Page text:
Written by Jeanine Schmitz
Jenny lives in Seattle because of its unique offering of mountains, water, culture, and cool weather. She spends as much time as possible enjoying the outdoors. Her passion is travel, which has become a multi-adventure experience since her MS required a transition into a wheelchair.
My last standing hike was several years ago to the lookout at Mt Pilchuk, on the Mountain Loop Highway north of Seattle. I completed the hike to the 5327 foot high lookout and back by using two forearm crutches. The 5.4 mile round-trip hike took me 7 hours.
My husband and I had moved to Seattle in 2002 partially because of the mountains, with grand plans for hiking in the North Cascades, doing the Wonderland Trail, etc.
Life did not cooperate, however, as my mobility declined, and I became a reluctant participant in a parade of “toys:" hiking poles, cane, forearm crutches, a battery-powered scooter, and eventually a wheelchair.
My next “hike” occurred years later, with the help of a folding manual wheelchair. Only a few, short, paved ADA-approved trails were designated as accessible, but I was able to open up a whole world of possibilities of unmaintained trails by swallowing some pride and accepting help from generous and hard-working relatives.
Perpetually on the lookout for a contraption that could better master the vagaries of unmaintained trails, I added a FreeWheel – a third wheel sticking out of the front, which lifted my tiny casters off of the ground and made possible the trails of Iceland, and the cobblestones of Italy.
The third wheel was great for travel, but it was still not robust enough for some of the trails I longed to hike. Several years ago, I learned about the all-terrain Freedom Chair. At the time, the company, GRIT, was only producing this chair for the developing world; however, they had plans to make a version for use in the US, so I got on their mailing list. Years later, I had the good fortune to try my own Freedom Chair.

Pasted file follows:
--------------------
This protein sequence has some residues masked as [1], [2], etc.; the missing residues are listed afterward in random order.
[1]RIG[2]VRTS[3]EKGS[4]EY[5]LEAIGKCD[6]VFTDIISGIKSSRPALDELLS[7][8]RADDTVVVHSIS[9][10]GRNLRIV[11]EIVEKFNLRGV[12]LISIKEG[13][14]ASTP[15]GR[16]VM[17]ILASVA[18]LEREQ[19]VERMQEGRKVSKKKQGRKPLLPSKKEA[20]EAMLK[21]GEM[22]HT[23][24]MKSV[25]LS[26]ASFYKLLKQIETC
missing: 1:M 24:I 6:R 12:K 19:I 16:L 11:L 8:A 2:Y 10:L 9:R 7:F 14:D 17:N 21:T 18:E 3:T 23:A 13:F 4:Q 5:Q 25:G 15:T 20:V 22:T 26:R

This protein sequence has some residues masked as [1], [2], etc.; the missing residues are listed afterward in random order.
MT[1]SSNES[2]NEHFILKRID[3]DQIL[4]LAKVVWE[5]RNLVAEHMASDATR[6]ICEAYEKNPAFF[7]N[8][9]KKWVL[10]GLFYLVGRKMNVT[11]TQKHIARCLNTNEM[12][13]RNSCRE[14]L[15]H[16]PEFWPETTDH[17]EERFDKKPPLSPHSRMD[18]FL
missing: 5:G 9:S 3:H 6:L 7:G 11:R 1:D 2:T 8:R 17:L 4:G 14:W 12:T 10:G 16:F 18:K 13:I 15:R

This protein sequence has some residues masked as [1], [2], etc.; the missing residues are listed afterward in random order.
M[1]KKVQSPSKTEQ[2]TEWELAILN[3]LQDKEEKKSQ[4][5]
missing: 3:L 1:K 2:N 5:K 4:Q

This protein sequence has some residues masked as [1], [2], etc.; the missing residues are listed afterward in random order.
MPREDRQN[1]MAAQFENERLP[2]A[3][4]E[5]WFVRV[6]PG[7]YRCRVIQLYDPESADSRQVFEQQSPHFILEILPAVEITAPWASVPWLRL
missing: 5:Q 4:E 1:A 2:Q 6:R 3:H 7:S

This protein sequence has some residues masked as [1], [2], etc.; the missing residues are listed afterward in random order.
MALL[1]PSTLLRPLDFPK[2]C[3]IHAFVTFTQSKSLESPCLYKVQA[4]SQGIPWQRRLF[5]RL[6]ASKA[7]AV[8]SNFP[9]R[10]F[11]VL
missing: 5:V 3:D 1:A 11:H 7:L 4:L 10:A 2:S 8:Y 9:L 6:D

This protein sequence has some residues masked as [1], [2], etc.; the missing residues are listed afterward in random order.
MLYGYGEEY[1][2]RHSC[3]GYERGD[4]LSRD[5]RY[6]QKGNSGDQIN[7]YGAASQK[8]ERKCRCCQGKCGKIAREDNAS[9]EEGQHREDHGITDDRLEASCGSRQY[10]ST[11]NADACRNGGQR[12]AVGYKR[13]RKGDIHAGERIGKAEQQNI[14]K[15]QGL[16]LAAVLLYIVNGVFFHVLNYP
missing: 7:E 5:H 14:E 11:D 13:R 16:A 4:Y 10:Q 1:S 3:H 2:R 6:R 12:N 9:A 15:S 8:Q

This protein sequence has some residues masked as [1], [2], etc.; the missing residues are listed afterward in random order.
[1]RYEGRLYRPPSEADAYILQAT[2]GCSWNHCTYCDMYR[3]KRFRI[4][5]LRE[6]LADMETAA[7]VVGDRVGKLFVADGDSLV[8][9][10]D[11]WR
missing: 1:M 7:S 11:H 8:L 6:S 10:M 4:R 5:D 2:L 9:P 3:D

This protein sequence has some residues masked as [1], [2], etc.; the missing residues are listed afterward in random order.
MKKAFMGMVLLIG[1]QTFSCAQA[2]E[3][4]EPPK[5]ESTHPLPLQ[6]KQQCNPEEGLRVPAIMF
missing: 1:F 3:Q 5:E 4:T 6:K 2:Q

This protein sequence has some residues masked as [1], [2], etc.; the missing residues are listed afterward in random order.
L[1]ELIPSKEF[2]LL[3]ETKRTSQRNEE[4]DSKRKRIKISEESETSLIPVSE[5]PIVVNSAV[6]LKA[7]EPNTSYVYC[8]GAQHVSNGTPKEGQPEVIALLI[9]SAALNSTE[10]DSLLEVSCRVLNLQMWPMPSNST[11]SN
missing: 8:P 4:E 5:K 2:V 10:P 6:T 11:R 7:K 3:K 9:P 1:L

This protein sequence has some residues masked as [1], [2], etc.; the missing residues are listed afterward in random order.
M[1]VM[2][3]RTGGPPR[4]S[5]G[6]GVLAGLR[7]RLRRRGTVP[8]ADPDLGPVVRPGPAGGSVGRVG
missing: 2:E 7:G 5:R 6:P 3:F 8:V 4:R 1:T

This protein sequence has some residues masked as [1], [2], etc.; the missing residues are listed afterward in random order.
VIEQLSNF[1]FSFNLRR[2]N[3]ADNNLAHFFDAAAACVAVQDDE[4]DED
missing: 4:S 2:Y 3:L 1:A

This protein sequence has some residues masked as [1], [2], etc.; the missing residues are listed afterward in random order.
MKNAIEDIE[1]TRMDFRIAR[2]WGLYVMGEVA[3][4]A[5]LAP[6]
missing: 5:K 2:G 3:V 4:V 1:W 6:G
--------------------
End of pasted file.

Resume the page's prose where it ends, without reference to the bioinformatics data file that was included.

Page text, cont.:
My main goals were to find something that would roll over rocks, roots, and small steps. I wanted something that would work on mud, sand, and snow. Ideally, this chair would also move forward as well as stop in rain. On my first hike among big trees, I was excited to discover that the Freedom Chair could successfully tackle mud, rocks, roots, and small steps. A few weeks later, I chose a hike that included a “big, sandy area,” and I was happy to confirm that sand was possible – within the limits of my own strength, of course. There is still snow high on the mountains here, but it is so difficult that I will have to wait until next winter to test it. And I live in Seattle, so a good rainy hike should be no problem.
The third wheel on the Freedom Chair is infinitely more solid than any other I’ve seen. As an added bonus, the Freedom Chair operates on levers – both as forward motion propellers and as brakes. I am cautiously aware of over-using my shoulders, so I appreciate the mechanics of rolling forward by pushing the levers rather than the traditional wheeling via wheel rims. I am also conscious of my own weakening grip strength, so I appreciate the ability to loosely hold the levers with my hands rather than to try to grasp the wheel rims with my fingers. Finally, still befuddled by how to brake a traditional manual wheelchair in the rain, I am hopeful that the brake-on-wheel action will prove more waterproof than my hands-on-wheel-rims.
My husband has a collection of skis – different pairs for different snow conditions. I have a collection of five wheelchairs – different types for different transportation methods and purposes: The Freedom Chair is my clear choice for hiking!
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The GRIT Freedom Chair is the most versatile chair on the market, designed from the ground up to handle any terrain. From trails to grass to snow, the Freedom Chair is built for you to push yourself. Born out of research at MIT, the Freedom Chair's patented easy-push levers reduce shoulder strain and put you in control of your mobility. Learn more about the GRIT Freedom Chair at www.gogrit.us